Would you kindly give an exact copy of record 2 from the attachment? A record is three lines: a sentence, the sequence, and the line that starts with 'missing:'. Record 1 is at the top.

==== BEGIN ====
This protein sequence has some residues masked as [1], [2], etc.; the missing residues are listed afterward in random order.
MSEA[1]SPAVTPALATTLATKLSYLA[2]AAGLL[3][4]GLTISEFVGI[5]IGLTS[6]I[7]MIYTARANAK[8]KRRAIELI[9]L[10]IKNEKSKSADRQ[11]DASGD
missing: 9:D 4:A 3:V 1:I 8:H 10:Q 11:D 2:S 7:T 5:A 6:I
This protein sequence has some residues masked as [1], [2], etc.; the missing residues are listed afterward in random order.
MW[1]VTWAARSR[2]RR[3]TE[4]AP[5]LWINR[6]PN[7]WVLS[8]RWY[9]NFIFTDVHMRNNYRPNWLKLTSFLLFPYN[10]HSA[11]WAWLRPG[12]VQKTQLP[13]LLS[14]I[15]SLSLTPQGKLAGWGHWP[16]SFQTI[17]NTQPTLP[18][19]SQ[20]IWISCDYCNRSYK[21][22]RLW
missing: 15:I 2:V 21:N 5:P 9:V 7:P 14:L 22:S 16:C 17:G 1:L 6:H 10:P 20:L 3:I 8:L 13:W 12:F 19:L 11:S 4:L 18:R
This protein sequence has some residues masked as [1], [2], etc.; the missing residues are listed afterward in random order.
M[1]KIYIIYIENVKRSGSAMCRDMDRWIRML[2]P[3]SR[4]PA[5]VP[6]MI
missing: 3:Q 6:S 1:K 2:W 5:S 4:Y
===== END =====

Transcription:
This protein sequence has some residues masked as [1], [2], etc.; the missing residues are listed afterward in random order.
MW[1]VTWAARSR[2]RR[3]TE[4]AP[5]LWINR[6]PN[7]WVLS[8]RWY[9]NFIFTDVHMRNNYRPNWLKLTSFLLFPYN[10]HSA[11]WAWLRPG[12]VQKTQLP[13]LLS[14]I[15]SLSLTPQGKLAGWGHWP[16]SFQTI[17]NTQPTLP[18][19]SQ[20]IWISCDYCNRSYK[21][22]RLW
missing: 15:I 2:V 21:N 5:P 9:V 7:P 14:L 22:S 16:C 17:G 1:L 6:H 10:P 20:L 3:I 8:L 13:W 12:F 19:L 11:S 4:L 18:R